From an early age, our son, Ken, realized that monetary coins were different from all other circular or cylindrical objects. They had a unique swappable value. Marbles could be swapped for marbles, precious stones for precious stones but coins could be swapped for anything, dependent only on the size of the thing.
At a sea-side shop he spied a brightly coloured beach ball which he had to have. He was two years old at the time so he didn’t have his own stash of coins. He pulled my arm and asked for one. He proceeded to the counter , proffered the coin to the assistant and pointed to the ball of choice. He was disappointed that no change was forthcoming. The assistant explained that he could have a smaller ball and that purchase would give him an additional coin. Ken happily went that route. Perhaps this was his first lesson in spending according to one’s means.
Years later we moved to an area close to a tree lined park , the centre piece of which was a small dam. The latter was home to small fish, frogs and a host of other fascinating water creatures. Peacocks, herons and other birds inhabited the lush surrounding s.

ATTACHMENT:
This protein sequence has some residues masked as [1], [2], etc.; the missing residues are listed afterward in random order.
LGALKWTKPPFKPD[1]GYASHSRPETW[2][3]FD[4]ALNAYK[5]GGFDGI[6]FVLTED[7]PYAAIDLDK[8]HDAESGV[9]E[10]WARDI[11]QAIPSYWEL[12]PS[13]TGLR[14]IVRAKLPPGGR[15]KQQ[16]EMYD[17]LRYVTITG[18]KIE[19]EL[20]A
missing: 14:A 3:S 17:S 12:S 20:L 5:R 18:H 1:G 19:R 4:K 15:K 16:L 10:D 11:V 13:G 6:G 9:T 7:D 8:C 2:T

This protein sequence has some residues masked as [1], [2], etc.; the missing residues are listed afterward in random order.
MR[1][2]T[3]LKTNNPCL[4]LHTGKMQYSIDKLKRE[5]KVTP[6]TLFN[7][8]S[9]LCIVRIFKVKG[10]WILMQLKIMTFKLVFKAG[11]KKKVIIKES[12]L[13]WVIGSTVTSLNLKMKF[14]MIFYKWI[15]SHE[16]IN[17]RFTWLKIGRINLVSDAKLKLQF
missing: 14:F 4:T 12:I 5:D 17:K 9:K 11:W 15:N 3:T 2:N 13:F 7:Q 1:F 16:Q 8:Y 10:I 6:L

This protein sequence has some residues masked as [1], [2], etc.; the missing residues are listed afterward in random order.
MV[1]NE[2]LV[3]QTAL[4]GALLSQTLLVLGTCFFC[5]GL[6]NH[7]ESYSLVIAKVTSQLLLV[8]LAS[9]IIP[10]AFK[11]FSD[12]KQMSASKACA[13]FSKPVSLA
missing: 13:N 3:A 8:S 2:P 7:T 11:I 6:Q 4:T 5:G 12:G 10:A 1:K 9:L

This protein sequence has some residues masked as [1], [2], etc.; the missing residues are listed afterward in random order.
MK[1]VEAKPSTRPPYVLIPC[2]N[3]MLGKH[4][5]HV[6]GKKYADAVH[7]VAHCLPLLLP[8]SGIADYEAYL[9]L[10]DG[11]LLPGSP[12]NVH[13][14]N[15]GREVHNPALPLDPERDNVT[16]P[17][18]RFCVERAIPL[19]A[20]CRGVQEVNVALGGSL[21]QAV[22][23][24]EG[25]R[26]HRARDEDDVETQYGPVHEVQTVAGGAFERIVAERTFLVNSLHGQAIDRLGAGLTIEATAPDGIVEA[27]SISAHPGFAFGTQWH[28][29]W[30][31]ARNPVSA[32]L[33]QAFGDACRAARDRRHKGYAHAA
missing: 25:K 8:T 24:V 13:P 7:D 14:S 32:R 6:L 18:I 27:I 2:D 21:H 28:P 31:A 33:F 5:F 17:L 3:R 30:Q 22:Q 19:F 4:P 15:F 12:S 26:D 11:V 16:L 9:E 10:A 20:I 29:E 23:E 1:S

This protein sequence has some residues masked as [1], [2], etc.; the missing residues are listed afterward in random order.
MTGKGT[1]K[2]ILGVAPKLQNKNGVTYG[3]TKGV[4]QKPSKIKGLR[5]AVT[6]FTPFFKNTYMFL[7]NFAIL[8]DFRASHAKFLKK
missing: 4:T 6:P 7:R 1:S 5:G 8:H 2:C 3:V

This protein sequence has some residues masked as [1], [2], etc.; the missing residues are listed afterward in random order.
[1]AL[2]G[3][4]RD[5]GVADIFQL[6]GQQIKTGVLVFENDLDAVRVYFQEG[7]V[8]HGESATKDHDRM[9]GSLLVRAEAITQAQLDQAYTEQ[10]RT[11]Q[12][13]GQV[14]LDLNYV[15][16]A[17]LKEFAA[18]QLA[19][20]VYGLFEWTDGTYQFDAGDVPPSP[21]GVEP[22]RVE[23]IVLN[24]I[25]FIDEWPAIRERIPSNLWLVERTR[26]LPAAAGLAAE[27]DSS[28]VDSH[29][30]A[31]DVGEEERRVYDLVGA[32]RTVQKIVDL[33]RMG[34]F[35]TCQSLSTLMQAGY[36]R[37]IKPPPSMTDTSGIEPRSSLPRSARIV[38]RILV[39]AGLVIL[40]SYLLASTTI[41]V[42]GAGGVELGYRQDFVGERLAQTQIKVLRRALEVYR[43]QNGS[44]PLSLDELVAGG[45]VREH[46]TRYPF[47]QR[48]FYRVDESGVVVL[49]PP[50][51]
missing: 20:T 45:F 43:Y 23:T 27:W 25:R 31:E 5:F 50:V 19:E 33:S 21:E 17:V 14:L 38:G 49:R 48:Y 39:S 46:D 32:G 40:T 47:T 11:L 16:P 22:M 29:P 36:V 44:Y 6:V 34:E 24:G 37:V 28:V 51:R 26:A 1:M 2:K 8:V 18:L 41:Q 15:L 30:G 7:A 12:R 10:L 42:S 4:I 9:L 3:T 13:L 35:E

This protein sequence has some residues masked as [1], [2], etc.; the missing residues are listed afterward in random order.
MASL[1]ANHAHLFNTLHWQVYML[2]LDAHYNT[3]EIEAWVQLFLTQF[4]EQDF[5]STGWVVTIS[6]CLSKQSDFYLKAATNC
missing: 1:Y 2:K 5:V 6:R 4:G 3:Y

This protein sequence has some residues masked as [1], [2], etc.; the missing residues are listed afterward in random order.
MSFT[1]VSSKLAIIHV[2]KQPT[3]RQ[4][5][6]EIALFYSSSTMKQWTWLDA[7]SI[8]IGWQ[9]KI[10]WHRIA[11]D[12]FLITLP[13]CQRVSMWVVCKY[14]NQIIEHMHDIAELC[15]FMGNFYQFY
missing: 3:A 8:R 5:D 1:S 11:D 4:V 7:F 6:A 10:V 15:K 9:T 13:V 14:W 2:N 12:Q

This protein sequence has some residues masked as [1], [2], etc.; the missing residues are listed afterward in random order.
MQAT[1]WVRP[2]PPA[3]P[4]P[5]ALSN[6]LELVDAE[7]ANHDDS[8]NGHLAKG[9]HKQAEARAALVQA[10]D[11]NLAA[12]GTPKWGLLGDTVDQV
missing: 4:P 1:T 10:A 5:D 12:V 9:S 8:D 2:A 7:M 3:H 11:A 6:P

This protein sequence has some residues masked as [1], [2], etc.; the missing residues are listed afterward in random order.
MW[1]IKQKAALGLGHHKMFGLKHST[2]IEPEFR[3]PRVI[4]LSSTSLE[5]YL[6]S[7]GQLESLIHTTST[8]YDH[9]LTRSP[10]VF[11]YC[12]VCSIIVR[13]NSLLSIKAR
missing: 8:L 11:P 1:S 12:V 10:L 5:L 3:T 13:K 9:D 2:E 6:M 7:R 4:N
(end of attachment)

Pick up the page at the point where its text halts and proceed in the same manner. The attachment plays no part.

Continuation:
Armed with rods of stick, string and hook our children used to head to the water. They would thread worms onto the hooks and spend many happy hours catching tiddlers. Ken would sometimes sell these fish at our gate.
One afternoon they discovered a dead peacock and carried it home for burial. Before lowering it into the hastily dug grave, Ken insisted on plucking half a dozen feathers. He had heard that the owning of a peacock feather brought good luck.
Next day he stood outside our front gate and placed the jar of feathers, with a ‘For Sale’ notice, on a rock. He did brisk business and pocketed the proceedings.
That night he seemed restless and I wondered whether he was unwell.
Early in the morning I caught sight of him by the grave. He appeared to be exhuming the peacock. He then carefully placed some small objects on top of the body and covered it up.
“Ken, what are you doing?”
“I felt so sorry for the turkey that I had to give him the money.”